Walking and Running with Prolapse or Bladder Leaks
Tips for running with prolapse or bladder leaks from a physical therapist with 30 years of experience running and walking for fitness, 20+ years of experience studying physiology, and 15+ years specializing in pelvic health! Read on:
Walking and running are not just exercises for your physical body... For many people, walking and/or running is MEDICINE FOR THE SOUL. For those of us who are walkers or runners, it's our "prescription" for mental and emotional well-being, as well as a great way to strengthen the body and burn calories!
Unfortunately, many people feel that their days of walking and/or running for fitness are over once they receive a prolapse diagnosis, or if they experience bladder leakage.
Your days of running or walking for fitness are NOT over... You simply need to "tweak" your routine and some of your habits, and gradually rebuild from there. In addition to the following tips, I recommend consulting with a local pelvic floor specialist (physical therapist or occupational therapist) and checking out my Lift program for at-home support.
Tips for Walking and Running with Prolapse or Bladder Leaks
1) Float your ribcage above your pelvis.
You can breathe best, and your core muscles (including your pelvic floor) will work best, when your body is properly aligned.
Many people — including myself — thrust their ribs forward and up when walking or running. This is sometimes called rib popping or rib flaring. When you thrust/pop/flare your ribs, notice how your back ribs can't expand out to the sides (for best breathing) and how your core is out of alignment.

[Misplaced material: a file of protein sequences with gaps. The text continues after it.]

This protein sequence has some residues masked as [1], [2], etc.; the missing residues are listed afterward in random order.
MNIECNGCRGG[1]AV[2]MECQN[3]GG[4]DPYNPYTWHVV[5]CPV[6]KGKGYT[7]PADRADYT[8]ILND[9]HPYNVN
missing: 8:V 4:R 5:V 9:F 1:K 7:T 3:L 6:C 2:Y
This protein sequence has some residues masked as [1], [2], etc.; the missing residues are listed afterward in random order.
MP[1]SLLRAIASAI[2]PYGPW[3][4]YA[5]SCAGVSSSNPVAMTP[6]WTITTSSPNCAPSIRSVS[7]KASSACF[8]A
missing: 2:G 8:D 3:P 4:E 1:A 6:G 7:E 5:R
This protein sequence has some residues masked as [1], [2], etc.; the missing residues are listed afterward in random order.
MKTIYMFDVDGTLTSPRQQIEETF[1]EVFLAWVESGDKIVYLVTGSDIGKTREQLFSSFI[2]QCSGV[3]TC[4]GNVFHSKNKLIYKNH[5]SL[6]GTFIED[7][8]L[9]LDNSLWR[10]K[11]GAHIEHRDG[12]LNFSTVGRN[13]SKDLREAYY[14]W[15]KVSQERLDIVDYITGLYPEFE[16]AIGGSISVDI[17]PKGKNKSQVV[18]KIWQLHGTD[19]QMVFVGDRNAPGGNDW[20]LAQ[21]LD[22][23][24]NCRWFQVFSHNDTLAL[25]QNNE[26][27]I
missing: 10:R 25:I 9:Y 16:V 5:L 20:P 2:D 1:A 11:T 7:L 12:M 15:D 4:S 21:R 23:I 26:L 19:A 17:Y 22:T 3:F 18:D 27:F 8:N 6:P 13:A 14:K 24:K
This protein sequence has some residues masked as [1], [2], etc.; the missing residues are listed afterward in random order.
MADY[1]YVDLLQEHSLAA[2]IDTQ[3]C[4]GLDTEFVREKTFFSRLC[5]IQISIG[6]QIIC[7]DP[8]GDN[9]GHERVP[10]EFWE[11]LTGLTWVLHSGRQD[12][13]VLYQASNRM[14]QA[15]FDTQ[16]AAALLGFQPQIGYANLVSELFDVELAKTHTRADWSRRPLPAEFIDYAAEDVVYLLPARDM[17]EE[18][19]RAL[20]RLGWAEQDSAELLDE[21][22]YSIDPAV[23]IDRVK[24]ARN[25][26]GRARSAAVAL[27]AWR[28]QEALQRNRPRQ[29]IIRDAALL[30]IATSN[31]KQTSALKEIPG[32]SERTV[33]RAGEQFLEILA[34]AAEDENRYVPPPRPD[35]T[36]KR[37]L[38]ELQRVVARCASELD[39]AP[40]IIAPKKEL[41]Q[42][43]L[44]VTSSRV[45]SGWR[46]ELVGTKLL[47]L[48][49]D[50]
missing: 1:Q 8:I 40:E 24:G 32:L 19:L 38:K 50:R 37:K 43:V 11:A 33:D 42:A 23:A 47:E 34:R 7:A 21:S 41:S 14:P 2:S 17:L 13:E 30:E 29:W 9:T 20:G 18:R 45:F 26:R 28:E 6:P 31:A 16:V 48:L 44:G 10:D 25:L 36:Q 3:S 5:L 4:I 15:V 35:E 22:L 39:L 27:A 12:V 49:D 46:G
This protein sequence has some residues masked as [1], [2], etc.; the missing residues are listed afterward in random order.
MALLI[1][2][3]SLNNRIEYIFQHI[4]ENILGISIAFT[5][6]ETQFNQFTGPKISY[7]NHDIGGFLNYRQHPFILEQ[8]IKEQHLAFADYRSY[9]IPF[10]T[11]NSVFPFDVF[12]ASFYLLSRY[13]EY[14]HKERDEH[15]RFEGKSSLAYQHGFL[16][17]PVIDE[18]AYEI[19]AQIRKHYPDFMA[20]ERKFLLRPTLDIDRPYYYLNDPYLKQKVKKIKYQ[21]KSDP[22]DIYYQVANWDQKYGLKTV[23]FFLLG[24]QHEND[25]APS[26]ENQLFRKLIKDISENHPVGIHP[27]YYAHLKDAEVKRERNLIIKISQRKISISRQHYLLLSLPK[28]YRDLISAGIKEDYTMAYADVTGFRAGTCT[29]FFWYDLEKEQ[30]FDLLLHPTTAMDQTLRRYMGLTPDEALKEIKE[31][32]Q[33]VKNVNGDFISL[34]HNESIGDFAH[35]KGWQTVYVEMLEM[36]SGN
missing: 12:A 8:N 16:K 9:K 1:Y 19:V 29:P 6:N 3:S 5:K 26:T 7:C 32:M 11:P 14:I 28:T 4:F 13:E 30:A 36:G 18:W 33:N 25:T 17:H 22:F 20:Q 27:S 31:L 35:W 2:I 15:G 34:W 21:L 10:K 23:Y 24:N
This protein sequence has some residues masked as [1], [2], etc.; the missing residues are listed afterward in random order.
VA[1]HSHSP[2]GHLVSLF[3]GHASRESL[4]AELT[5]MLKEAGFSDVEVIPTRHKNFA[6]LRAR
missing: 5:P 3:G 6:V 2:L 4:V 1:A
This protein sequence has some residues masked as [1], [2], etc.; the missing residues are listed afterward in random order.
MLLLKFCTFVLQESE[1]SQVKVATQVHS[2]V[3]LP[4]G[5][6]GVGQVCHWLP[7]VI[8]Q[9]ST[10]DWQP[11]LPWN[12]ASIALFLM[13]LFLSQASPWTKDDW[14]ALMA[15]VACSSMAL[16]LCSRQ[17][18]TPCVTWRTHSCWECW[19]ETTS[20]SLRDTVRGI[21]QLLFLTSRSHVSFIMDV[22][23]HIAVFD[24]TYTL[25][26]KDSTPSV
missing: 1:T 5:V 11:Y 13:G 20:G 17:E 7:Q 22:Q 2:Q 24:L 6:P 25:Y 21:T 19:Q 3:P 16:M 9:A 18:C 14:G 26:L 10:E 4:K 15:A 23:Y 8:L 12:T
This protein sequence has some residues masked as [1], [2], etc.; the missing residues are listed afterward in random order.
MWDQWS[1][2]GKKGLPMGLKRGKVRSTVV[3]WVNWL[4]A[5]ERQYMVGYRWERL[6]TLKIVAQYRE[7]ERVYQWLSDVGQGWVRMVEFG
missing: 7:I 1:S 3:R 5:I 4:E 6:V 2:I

In the "ribs over pelvis" image on the left, your core container — including the pelvic floor, abs, breathing diaphragm, and back — are lined up for maximum efficiency and effectiveness.
In the "rib thrusting" image on the right, the abs are long and overstretched (meaning they won't work well), the back muscles are short and tight/cramped (meaning they won't work well) and the breathing diaphragm and pelvic floor are off-kilter as well (again... they won't work well). Additionally, the black circle around the lower back ribs indicates that when they're compressed, your ribs can't laterally expand to allow full, deep breathing.
When I walk for fitness, I check in with myself and NOTICE when my ribs are thrusting and my thoracic spine is overly extended. This usually occurs when I'm walking quickly, or when I'm walking up or down hills. If I notice this alignment issue, I gently move my ribcage back, so that it's "floating" above my pelvis.
Note: when I float my ribs back, my shoulders round forward and my chest muscles feel tight in the front. So when I float my ribs back, I have to adjust my shoulder position, too.
Proper alignment for rib thrusters often requires opening tight shoulder and chest muscles and strengthening the mid back. Try this video:
2) Your vagina isn't made of concrete! Don't clench.
Many people with prolapse or bladder leakage subconsciously contract their pelvic floor, keeping their vaginal walls rigid (and inadvertently squeezing around any prolapsed organs). But your vagina is NOT made of concrete. It's meant to be mobile, supple, and responsive when walking... Not clenched the whole time!
Do we want our legs to be two solid concrete blocks?
No way! We want our legs to be able to flex and extend, to contract and relax, and we trust that this dynamic action will happen naturally when we're walking or running... It's the same with our pelvic floor muscles!
This is one reason I love exercising on my trampoline (Rebounder)... It reminds me that my core/pelvic floor is meant to be fluid and dynamic, not hard and rigid. Even if I'm gently engaged through my core, it can still be supple and responsive when exercising... NEVER hard, rigid, or clenched.
When walking or running, imagine that your pelvic floor is like a fluid, supple, floaty "magic carpet," gently supporting you as you move and breathe.